Here’s a way to save time and decrease costs for the U.S. healthcare system: Reform federal law to allow pharmacists to administer all vaccines recommended by the CDC.

That is the contention of the Pacific Research Institute, a free-market thinktank based on the West Coast. Click here to download a copy of the study.

“Adult vaccines can improve people’s health, but our nation’s vaccine rates are unacceptably low. Making vaccines more accessible and less expensive will help reverse this trend,” said Wayne Winegarden, PhD, who wrote  “Promoting Access and Lowering Costs in Health Care.”

The article argues that too many Americans are sickened, hospitalized, or killed each year from vaccine-preventable diseases. It adds that adult vaccination rates are too low. An example cited is that the target vaccination rate for the pneumonia vaccine for patients aged 65 years or older is 90%, but fewer than 64% of older Americans current have received the vaccine.

“Right now, pharmacists are subject to a patchwork of laws in each state that are effectively barriers to vaccines being administered at neighborhood pharmacies,” Winegarden wrote. “While flu shots are readily available, other commonly-prescribed vaccines such as the shingles vaccine or pneumococcal pneumonia, are not. This access barrier exists even though pharmacists receive vaccination training in their pharmacy school education.”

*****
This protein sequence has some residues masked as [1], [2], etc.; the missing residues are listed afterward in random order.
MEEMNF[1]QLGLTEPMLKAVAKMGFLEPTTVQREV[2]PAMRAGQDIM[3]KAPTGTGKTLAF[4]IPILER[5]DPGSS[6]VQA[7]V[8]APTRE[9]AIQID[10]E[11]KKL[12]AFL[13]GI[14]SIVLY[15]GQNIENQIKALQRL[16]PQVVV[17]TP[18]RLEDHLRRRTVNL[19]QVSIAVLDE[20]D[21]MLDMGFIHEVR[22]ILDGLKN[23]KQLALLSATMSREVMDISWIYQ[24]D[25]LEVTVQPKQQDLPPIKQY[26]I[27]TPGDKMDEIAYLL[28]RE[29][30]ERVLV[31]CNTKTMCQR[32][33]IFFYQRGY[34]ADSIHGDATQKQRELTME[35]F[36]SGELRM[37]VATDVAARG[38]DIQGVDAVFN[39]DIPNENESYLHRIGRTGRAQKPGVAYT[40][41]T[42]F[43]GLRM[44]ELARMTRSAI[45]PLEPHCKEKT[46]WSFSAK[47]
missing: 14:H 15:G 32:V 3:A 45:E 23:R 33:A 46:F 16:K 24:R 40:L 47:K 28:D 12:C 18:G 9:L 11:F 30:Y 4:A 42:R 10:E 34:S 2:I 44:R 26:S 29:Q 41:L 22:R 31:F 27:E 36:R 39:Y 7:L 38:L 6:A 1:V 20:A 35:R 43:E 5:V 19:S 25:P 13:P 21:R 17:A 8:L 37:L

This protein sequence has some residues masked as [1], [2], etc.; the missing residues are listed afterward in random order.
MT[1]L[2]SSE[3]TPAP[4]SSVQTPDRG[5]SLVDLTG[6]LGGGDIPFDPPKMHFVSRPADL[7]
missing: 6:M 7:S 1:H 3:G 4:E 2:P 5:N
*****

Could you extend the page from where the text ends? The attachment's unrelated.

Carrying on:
The study contends the following:

• Reforming the system would increase vaccination rates and would allow patients to obtain vaccines at more convenient hours, such as lunchtime, evenings, or weekends.
• Pharmacies administer vaccines at lower costs than physicians’ offices and medical clinics. For example, one study found that it costs $208.72 on average to receive a shingles vaccine at a doctor’s office, versus $168.50 at a pharmacy.
• Reform would let patients get vaccines much closer to their homes or offices, as pharmacies are typically just a short drive away. It also could improve healthcare access in remote areas without physicians.

“In many states, outdated state laws unjustifiably limit patients’ access to vaccinations from providers who may be more convenient and less expensive,” Winegarden said in a PRI press release. “By reforming the laws, patients can get their next shingles or pneumonia shot at their neighborhood pharmacy—and save money, too!”

The study points out that while nearly all states now allow pharmacists to administer all or almost all vaccines, including routine adult vaccines like herpes zoster and pneumococcal and travel vaccines, that authority generally is restricted. Since 2012, seven states have allowed pharmacists to administer all vaccines, according to the report.